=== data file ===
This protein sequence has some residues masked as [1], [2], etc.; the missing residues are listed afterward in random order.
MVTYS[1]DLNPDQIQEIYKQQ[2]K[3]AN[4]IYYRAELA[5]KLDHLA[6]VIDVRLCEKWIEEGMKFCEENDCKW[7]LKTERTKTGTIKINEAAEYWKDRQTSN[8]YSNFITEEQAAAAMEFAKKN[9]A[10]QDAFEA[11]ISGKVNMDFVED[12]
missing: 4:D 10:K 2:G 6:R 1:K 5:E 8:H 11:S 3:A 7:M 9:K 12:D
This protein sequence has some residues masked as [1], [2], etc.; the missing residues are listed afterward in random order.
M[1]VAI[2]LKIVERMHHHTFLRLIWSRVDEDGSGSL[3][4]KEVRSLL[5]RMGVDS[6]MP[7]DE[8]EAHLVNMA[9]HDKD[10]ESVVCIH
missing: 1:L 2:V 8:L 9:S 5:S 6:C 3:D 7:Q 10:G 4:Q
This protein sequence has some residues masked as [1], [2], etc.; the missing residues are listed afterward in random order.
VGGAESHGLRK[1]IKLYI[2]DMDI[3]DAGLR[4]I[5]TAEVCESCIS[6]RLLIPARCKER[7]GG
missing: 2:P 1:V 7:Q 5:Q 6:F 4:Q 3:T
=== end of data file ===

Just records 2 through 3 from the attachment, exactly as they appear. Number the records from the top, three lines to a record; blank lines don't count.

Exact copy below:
This protein sequence has some residues masked as [1], [2], etc.; the missing residues are listed afterward in random order.
M[1]VAI[2]LKIVERMHHHTFLRLIWSRVDEDGSGSL[3][4]KEVRSLL[5]RMGVDS[6]MP[7]DE[8]EAHLVNMA[9]HDKD[10]ESVVCIH
missing: 1:L 2:V 8:L 9:S 5:S 6:C 3:D 7:Q 10:G 4:Q
This protein sequence has some residues masked as [1], [2], etc.; the missing residues are listed afterward in random order.
VGGAESHGLRK[1]IKLYI[2]DMDI[3]DAGLR[4]I[5]TAEVCESCIS[6]RLLIPARCKER[7]GG
missing: 2:P 1:V 7:Q 5:Q 6:F 4:Q 3:T